(1) A shore-protection structure (built usually to trap LITTORAL DRIFT or retard EROSION of the shore). It is narrow in width (measured parallel to the shore) and its length may vary from tens to hundreds of meters (extending from a point landward of the shoreline out into the water). GROINS may be classified as permeable (with openings through them) or impermeable (a solid or nearly solid structure). (2) (SMP) A barrier-type structure extending from the BACKSHORE or stream bank into a water bod…

Groin bay
The BEACH compartment between two groins.

Groin system
A series of GROINS acting together to protect a section of BEACH. Commonly called a GROIN field.

Ground Penetrating Radar (GPR)
A geophysical technology that uses radio waves to detect buried objects and the internal structure of landforms.

Ground swell
(1) Long high SWELL in DEEP WATER. (2) Also, this swell as if rises to prominent height in shoal water.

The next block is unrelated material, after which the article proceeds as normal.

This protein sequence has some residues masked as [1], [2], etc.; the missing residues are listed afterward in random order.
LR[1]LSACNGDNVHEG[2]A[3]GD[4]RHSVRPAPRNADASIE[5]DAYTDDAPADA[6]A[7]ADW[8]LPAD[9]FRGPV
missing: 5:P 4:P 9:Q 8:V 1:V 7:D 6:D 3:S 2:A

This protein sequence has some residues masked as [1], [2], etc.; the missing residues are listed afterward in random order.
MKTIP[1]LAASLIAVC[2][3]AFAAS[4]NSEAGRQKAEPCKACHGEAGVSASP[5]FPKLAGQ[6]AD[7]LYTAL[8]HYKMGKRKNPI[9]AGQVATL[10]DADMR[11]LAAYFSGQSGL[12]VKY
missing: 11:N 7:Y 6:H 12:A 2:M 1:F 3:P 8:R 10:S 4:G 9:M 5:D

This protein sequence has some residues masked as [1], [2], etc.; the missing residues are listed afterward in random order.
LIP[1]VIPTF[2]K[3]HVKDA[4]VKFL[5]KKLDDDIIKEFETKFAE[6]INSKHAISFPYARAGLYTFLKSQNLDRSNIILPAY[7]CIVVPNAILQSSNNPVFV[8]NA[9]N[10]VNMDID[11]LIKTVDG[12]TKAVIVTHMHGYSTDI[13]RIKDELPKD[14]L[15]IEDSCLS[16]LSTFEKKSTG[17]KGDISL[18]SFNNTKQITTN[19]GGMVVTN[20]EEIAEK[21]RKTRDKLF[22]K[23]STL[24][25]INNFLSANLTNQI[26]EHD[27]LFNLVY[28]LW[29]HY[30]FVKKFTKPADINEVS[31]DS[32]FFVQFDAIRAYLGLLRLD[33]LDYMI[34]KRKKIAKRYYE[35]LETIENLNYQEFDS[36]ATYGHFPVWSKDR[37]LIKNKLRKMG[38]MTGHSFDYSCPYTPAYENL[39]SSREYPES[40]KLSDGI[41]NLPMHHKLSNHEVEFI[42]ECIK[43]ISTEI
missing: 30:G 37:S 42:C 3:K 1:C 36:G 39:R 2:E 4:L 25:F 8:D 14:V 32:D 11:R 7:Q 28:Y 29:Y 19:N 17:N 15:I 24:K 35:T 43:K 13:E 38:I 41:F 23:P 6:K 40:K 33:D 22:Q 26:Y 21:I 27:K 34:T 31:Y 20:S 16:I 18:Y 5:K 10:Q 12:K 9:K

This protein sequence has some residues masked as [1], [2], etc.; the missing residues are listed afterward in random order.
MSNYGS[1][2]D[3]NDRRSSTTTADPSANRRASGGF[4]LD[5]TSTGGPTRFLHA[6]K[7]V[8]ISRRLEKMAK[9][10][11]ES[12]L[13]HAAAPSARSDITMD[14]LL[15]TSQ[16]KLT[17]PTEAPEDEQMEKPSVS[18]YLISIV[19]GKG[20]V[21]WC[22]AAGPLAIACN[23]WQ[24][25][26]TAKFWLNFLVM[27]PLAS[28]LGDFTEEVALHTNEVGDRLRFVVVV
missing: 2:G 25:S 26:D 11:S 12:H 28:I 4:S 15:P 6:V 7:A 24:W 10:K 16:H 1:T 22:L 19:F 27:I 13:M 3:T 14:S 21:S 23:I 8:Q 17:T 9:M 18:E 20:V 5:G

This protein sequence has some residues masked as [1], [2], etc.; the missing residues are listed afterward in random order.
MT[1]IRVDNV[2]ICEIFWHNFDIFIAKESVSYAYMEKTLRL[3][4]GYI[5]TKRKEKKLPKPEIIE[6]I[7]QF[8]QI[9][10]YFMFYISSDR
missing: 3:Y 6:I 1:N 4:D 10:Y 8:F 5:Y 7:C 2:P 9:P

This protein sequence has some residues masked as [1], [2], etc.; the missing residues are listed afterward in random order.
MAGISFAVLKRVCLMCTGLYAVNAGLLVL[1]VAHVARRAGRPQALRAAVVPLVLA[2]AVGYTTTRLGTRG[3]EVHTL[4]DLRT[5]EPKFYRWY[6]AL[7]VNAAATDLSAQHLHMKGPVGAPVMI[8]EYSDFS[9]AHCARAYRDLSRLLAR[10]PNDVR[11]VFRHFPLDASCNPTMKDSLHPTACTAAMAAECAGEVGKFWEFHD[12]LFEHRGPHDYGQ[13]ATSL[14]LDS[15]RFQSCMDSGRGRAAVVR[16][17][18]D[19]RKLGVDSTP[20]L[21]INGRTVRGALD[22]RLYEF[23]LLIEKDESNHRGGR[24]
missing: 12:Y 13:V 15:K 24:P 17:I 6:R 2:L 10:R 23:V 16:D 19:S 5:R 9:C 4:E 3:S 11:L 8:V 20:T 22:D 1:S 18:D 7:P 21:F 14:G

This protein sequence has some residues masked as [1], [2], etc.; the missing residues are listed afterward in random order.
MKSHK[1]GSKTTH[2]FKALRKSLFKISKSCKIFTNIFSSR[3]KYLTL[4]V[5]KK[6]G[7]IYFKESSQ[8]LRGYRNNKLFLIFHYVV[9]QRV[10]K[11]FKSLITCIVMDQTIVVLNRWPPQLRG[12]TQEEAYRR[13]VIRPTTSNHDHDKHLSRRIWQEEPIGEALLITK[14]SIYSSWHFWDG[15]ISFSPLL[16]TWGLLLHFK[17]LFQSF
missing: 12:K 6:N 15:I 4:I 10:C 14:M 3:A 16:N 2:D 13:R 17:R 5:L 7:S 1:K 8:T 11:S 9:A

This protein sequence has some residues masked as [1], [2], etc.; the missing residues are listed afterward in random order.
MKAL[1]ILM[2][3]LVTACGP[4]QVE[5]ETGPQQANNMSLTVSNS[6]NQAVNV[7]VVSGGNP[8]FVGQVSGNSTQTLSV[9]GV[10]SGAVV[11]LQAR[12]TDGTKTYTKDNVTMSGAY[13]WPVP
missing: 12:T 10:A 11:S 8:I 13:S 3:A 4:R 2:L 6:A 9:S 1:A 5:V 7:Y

Ground water
Subsurface water occupying the zone of saturation. In a strict sense the term applied only to water below the WATER TABLE.

Group velocity
The velocity at which a wave group travels. In DEEP WATER, it is equal to one-half the individual wave velocity.

A relatively large portion of sea, partly enclosed by land.

(1) A narrow passage such as a strait or INLET. (2) A CHANNEL in otherwise shallow water, generally formed by water in motion.

Flat-topped seamount.

The place where an organism lives.

A zone in which salinity changes rapidly.

Half-tide level
A plane midway between MEAN HIGH WATER and MEAN LOW WATER, also called MEAN TIDE LEVEL.